DUBNER: It strikes me that there’s room for trouble here in that your forecasts are used by a lot of different people who engage in a lot of different markets, and your research can move markets. I’m wondering what kind of bribes maybe come your way?

PRUSACKI: It’s interesting, I have people that call, we call them ‘fishersThey call maybe a day or two days before when we’re finishing our work and it’s like I tell them, I say, “Why do you do this? We’ve had this discussion before.” There’s a couple things, one I sign a confidentiality statement every year that says I shall not release any information before it’s due time or bad things happen. It’s a $100,000 fine or time in prison. It’s like the dollar fine, OK. It’s the prison part that bothers me!

DUBNER: But there’s got to be a certain price at which–so let’s say I offered you, I came to you and I said–Joe, $10 million for a 24-hour head start on the corn forecast.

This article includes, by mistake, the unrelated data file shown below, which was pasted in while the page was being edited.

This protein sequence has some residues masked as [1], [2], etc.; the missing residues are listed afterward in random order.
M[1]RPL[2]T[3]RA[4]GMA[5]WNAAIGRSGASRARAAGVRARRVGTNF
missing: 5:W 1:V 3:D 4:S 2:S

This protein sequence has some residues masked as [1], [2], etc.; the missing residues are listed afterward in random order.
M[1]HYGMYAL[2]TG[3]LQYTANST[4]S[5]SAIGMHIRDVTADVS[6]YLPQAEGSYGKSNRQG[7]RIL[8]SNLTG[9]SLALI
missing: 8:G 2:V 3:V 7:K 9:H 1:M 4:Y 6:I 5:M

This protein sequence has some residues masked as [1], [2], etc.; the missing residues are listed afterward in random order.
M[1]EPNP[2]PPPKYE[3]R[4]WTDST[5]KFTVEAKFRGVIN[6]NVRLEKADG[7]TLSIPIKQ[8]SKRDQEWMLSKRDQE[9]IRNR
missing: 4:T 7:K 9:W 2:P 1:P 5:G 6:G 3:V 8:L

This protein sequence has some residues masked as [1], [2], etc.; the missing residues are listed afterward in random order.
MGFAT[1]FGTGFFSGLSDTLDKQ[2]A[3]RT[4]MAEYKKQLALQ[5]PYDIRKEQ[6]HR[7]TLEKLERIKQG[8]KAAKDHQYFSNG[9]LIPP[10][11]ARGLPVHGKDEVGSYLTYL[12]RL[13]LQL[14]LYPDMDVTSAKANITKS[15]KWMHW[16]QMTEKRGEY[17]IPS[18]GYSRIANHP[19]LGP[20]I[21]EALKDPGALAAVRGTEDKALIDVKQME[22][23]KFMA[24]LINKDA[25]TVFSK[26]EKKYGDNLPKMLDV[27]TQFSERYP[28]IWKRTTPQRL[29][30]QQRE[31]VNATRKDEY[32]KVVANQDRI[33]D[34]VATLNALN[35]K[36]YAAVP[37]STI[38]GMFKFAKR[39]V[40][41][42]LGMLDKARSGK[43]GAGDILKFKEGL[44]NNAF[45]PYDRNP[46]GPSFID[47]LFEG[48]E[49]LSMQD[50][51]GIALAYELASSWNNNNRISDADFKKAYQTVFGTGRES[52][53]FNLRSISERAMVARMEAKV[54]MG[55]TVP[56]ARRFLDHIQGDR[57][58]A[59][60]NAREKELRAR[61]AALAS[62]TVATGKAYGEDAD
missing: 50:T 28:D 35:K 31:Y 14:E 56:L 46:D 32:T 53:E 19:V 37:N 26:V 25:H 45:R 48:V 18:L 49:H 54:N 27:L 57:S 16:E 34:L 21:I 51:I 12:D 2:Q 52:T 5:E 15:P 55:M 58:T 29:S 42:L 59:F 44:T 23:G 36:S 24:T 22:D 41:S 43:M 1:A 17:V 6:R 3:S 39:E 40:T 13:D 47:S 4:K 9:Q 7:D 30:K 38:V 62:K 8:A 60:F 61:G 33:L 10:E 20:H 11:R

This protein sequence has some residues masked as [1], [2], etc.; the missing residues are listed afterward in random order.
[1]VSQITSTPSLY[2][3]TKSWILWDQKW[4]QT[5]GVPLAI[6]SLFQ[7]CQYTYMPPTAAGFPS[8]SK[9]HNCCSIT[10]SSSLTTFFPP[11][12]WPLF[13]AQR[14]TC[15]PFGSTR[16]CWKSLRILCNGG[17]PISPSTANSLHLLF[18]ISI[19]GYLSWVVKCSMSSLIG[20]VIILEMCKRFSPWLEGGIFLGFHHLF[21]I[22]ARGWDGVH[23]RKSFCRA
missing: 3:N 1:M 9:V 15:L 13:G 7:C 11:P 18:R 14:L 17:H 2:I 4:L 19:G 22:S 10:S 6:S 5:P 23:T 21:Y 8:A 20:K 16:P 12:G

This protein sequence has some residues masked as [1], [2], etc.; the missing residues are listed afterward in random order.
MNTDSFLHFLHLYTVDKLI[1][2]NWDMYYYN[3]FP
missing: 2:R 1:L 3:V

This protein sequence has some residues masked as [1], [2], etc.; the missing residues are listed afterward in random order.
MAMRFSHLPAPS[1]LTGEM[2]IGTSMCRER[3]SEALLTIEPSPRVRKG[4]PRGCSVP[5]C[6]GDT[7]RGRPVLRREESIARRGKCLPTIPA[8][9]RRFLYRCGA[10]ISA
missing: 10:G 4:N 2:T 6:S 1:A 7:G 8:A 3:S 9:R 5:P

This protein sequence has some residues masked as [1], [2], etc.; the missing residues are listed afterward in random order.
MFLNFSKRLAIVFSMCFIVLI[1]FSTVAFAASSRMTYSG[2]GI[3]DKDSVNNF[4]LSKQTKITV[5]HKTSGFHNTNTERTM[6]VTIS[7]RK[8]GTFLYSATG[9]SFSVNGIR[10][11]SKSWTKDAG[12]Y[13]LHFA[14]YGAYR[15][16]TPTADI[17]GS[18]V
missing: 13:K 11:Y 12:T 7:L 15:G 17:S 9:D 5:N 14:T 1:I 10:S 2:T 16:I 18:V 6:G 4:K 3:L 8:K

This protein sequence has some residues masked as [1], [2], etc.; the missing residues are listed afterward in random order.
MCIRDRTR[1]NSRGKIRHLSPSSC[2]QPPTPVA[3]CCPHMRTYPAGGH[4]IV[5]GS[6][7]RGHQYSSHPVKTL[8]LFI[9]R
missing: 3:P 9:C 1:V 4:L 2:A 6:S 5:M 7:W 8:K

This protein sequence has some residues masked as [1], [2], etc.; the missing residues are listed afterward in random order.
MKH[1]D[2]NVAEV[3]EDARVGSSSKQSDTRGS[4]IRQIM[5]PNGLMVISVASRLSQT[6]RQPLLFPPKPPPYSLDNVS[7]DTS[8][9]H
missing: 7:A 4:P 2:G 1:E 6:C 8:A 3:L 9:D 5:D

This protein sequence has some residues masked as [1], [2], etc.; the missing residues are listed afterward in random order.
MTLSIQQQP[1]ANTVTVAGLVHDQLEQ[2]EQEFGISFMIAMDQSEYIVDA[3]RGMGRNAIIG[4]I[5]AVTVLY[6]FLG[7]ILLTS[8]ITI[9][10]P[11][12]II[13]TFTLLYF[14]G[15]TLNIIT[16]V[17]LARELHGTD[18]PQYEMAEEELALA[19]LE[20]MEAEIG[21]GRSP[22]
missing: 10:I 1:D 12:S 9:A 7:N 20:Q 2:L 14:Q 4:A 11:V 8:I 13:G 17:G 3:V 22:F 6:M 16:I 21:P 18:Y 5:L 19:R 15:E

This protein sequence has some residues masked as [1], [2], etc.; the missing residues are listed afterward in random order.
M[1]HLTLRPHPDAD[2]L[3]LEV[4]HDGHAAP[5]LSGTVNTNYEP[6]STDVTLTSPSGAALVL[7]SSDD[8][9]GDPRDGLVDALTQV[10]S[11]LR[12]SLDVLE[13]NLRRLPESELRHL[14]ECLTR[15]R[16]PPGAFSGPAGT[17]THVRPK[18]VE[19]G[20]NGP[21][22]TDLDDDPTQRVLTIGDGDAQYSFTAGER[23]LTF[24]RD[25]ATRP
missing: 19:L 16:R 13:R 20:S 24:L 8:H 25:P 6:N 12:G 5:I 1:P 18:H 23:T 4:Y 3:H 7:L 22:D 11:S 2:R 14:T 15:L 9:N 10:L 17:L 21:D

PRUSACKI: I’m not going to do it. Trust me, somebody would track me down.

DUBNER: I hear you.

PRUSACKI: Again, the prison time, it bothers me.

DUBNER: All right, so Joe Prusacki probably can’t be bought. And the USDA is generally considered to do a pretty good job with crop forecasts. But: look how hard the agency has to work, measuring corn fields row by row, going back to look for animal loss and harvest loss. And still, its projection, which is looking only a few months into the future, can get thrown totally out of whack by a little stretch of hot, dry weather. That dry spell was essentially a random event, kind of like Tom Brady’s knee getting smashed. I hate to tell you this but the future is full of random events. That’s why it’s so hard to predict. That’s why it can be scary. Do we know this? Of course we know it. Do we believe it? Mmmmm.

Some scholars say that our need for prediction is getting worse — or, more accurately, that we get more upset now when the future surprises us. After all, as the world becomes more rational and routinized, we often know what to expect. I can get a Big Mac not only in New York but in Beijing, too — and they’ll taste pretty much the same. So when you’re used to that, and when things don’t go as expected — watch out.